Fuller Up The Dead Musician Directory 
Nathaniel Adderley
Nat Adderley
January 2, 2000
Age 68

 An Individual Voice on Cornet

     by Kenny Mathieson 
     Copyright © 2000 Kenny Mathieson 
     The Scotsman, 2000 

     Nat Adderley may have spent a significant part of his career in the shadow of his better known 
     older brother, the alto saxophonist Julian 'Cannonball' Adderley, but he was always a major 
     contributor to their shared projects, and achieved a great deal in his own right after his 
     brother's death in 1975. 

     He was born Nathaniel Adderley, and took up trumpet as a teenager in 1946. He began 
     playing in local bands in Florida, and made what became a career long switch to the smaller 
     cornet in 1950. He did so against the prevailing tide. Cornet had been the horn of choice for 
     New Orleans trumpet players in the early days of jazz, but had fallen out of fashion in favour of 
     trumpet by the bop era.  

     Adderley evolved a distinctive signature on the instrument, blending a rich tone and earthy 
     warmth with the horn's inherent touch of astringency to great effect. He played in an army band 
     for a time during his military service from 1951-3, then joined the band led by vibraphonist 
     Lionel Hampton in 1954, his first association with an established jazz figure. He remained with 
     Hampton until 1955, and cut his earliest recordings for the Savoy and EmArcy labels that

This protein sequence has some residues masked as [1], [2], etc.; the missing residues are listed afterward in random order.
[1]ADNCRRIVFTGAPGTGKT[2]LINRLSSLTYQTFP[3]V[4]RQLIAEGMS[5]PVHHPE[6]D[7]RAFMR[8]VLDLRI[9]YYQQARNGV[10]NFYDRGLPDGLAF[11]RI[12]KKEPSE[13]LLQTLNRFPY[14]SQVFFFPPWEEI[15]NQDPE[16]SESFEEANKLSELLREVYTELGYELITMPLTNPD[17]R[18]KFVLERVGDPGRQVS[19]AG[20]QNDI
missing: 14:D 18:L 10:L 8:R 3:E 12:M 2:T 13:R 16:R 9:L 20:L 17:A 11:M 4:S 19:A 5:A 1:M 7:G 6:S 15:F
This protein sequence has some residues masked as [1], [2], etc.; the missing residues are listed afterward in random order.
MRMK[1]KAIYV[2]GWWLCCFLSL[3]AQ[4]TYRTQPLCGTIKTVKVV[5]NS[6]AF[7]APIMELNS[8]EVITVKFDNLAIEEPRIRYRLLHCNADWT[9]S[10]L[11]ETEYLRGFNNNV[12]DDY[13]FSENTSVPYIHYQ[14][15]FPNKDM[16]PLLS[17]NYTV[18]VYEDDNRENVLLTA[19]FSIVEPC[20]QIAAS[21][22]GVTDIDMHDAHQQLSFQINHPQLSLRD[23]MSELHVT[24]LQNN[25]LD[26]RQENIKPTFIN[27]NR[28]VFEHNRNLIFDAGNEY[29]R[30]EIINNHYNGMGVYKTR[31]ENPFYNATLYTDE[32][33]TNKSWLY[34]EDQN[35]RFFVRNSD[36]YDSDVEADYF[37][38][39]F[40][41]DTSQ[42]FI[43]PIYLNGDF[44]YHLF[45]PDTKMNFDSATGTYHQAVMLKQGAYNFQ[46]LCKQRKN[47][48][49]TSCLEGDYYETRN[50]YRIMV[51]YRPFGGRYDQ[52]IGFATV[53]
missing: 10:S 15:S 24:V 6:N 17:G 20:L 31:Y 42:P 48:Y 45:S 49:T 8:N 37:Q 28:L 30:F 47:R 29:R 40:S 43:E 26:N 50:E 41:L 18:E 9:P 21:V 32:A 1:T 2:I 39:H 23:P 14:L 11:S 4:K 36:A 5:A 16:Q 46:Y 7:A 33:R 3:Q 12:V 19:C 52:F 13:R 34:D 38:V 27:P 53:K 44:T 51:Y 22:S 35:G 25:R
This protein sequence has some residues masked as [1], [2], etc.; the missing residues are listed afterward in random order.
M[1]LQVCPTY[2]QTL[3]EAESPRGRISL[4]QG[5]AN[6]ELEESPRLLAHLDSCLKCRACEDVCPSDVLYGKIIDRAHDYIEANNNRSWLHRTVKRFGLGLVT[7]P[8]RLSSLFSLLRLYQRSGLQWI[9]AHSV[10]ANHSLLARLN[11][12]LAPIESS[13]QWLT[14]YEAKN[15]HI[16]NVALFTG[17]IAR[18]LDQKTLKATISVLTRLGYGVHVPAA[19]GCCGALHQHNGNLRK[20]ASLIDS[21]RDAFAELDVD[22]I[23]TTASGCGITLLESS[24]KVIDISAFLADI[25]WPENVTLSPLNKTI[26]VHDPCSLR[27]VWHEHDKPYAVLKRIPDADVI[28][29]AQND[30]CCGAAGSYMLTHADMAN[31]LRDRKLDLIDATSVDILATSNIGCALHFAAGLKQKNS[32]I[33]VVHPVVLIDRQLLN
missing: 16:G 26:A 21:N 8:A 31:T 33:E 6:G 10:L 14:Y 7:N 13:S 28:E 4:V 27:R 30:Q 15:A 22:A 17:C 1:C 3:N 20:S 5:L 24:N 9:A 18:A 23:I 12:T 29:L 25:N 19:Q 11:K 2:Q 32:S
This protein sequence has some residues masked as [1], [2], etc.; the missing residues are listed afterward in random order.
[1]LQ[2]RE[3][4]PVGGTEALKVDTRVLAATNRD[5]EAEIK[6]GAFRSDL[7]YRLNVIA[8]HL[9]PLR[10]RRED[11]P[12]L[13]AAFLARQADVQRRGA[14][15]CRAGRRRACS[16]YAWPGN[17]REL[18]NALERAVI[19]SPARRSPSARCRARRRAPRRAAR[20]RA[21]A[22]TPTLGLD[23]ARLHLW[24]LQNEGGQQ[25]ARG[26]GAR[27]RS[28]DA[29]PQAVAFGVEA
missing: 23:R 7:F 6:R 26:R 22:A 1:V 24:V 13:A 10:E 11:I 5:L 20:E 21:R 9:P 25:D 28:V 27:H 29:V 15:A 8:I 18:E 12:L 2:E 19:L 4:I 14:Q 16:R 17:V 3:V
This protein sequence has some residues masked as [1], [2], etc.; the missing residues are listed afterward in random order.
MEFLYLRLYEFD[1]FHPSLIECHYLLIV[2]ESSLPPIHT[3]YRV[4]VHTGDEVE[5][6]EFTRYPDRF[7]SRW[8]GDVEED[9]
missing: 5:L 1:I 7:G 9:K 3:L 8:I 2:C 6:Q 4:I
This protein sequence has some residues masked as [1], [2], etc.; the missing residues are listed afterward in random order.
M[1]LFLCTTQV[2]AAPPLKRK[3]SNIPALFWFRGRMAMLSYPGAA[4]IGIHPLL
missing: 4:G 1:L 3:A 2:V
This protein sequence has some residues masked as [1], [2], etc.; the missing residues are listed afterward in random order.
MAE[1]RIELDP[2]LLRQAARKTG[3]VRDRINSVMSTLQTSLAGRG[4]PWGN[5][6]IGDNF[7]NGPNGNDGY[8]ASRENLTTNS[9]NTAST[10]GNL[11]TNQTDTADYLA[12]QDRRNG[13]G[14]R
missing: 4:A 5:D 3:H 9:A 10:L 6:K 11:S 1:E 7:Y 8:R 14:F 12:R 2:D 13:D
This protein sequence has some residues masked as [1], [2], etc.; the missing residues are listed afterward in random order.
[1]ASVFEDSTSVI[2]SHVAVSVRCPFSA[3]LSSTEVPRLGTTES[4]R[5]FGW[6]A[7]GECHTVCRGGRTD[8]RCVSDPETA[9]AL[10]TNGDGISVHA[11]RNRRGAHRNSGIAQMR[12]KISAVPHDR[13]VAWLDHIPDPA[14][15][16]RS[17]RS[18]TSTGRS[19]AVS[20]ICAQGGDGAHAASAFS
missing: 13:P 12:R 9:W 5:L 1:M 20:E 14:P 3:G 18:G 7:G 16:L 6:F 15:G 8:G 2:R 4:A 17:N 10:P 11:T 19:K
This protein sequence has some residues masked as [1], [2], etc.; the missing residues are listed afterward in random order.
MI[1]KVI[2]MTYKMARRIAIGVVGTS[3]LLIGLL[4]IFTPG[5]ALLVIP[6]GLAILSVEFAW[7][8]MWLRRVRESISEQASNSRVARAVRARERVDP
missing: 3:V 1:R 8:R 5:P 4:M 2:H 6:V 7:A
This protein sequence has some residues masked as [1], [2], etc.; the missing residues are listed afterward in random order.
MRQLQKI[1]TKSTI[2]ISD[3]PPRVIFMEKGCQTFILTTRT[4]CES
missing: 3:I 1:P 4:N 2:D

same year.  

     Cannonball Adderley had made an early mark in New York when he sat in with bassist Oscar 
     Pettiford at the Cafe Bohemia in Greenwich Village in 1955, but that did not translate into 
     immediate success when the brothers joined forces in Cannonball's Quintet the following year. 
     He broke up the group in 1957, and Nat worked with trombonist J. J. Johnson and 
     bandleader Woody Herman before reuniting with his brother in 1959. 

     The earlier lack of success quickly evaporated. The band's funky, gospel-tinged jazz became 
     one of the most successful sounds on the hard bop and soul jazz circuit, and they even scored 
     an unexpected chart hit with 'Mercy, Mercy, Mercy' in 1966. Cannonball had featured 
     alongside John Coltrane in Miles Davis's classic Sextet which made the legendary Kind of 
     Blue album in 1959, and that association provided the boost he needed to take off as a star in 
     his own right, with the cornetist very much his right hand man. 

     Nat had continued to record under his own leadership, and made his most famous record for 
     the Riverside label in January, 1960, with a band which featured guitarist Wes Montgomery. 
     The resulting album, Work Song , included the tune which remains his best known 
     composition, 'The Work Song'. Its bluesy call-and-response chorus was an emblematic 
     example of the hard bop style of the period, and is still widely played. 

     It became a mainstay of the Adderley's as well as the hard bop repertoire, but was not the 
     only composition by the cornetist to do so. His significant contributions as a composer also 
     include widely performed tunes like 'Jive Samba', 'Hummin'', 'Sermonette', and 'The Old  

     His role as a soloist was no less significant, and he was equally adept at uptempo hard bop 
     excursions and richly delineated ballads. Miles Davis had been an early influence on his style, 
     but he developed a highly individual and very expressive voice of his own, which included a 
     sparing but effective use of the very low registers of the horn. 

     Nat remained a central part of his brother's various projects until the saxophonist's unexpected 
     and premature death from a stroke in 1975. Their collaboration included an ambitious but very